The Story Of Aokigahara, Japan’s ‘Suicide Forest’ Is Touched By Death

There are some places on earth that are intriguing because of their stained history.
Aokigahara, the ‘Sea of Trees’ at the foot of Mt. Fiji, Japan, is one of them. Its designation as a tourist spot stems mainly from its macabre reputation.

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The forest has a reputation for being eerie and is rumoured to have a paranormal presence. Getting lost here is not ideal.

Suicide Central

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There’s a reason why Aokigahara is also one of the most revered spots for suicide.
The forest has an ethereal vibe and its history is controversial. The average number of suicides here is 50-100 each year. What is shocking is that Japan considers suicide to be an honourable practice that dates back centuries. The Samurais and soldiers who committed suicide during the war were considered brave and responsible.

The Folklore and the Mythos

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The forest is known as the place of abandonment. It is said families left their elderly ailing relatives here so they had fewer mouths to feed. They eventually died of starvation. While there is no proof of this, its a story that’s popular in the region.

Everything Seems Creepy Here

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Many who have visited the dense forest claim they sensed something eerie and uncomfortable there. The uneven terrain is hard to walk through. There is no breeze or wind to give you company. In fact, everything here screams of isolation, and is disturbingly still.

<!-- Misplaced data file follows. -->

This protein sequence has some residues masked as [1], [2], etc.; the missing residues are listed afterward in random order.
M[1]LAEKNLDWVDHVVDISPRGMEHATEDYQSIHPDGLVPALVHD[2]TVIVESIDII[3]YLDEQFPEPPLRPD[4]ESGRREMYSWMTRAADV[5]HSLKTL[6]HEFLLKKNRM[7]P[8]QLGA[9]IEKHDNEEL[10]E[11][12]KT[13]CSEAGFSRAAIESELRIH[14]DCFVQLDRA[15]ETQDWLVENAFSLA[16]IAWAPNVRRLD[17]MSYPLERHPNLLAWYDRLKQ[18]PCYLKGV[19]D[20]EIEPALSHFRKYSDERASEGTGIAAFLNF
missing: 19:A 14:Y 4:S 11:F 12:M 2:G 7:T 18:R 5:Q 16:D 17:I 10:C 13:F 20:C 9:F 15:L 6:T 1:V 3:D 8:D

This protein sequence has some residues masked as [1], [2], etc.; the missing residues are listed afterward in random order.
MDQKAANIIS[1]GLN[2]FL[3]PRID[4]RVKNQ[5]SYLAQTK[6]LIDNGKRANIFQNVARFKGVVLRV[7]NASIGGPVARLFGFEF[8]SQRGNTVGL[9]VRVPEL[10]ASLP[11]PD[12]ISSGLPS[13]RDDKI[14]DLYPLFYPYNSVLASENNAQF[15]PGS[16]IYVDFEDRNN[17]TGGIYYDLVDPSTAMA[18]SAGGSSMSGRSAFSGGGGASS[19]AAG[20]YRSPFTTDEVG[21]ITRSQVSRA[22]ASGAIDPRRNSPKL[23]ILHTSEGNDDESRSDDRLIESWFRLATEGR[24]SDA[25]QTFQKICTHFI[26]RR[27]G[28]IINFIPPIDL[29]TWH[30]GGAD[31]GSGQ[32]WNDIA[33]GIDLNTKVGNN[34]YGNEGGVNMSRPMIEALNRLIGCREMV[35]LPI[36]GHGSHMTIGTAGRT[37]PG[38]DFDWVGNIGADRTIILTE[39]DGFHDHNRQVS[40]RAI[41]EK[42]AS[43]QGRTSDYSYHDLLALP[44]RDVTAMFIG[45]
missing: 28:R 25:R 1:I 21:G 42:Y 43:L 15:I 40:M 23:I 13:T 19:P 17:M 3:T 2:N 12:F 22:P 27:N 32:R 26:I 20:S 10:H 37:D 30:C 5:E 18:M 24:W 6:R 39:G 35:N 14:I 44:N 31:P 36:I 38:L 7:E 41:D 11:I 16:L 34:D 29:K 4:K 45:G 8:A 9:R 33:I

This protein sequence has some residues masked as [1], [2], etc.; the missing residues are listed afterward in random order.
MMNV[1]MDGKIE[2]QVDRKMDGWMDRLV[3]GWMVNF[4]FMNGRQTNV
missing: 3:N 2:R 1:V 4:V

The Haunting

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With the grim events that have taken place here, it would not be surprising to know that the forest could possibly be haunted. Skeletons and human remains have been found there. Some even say that the forest is home to malevolent spirits who have a preference for morose people who visit the forest.

Help Does Not Come Easy

The dense foliage is easy to get lost in. People are known to bring tapes to help them find their way back.
What makes it even more dangerous is that compasses, cell phones, GPS services and other navigation systems don’t work here since the soil is rich in magnetic iron that messes up the navigation.

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Rescue and Patrol team

Every year, the police and volunteers go into the forest to bring back bodies and/or survivors. They find approximately about 70-100 bodies each year. The Japanese government has refused to disclose the actual numbers.

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In Popular Culture

Thanks to films and books about the subject, the Aokigahara has become a worldwide fascination.

The anime series Tokyo Ghoul uses the Sea of Trees as a central part of its theme. 47 Ronin, a film starring Keanu Reeves, also uses the place as part of its origin stories. The Forest (2016) starring Game Of Thrones star Natalie Dormer is about finding her lost sister in Aokigahara, and the paranormal take makes for an interesting subject.

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It is easy to see why people are so intrigued by this horrific place. Nature, the mythos of haunting spirits and a generous splash of macabre works well in the favour of making the Sea Of Trees a place that horror lovers want to visit.

Would you go for a trek in this forest? I suggest you go at your own peril.

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Tagger of memes and maker of awesome coffee. Also, writes mean stuff once in a while. 'She makes jokes so bad, they are good. Kinda.' ~ Everyone

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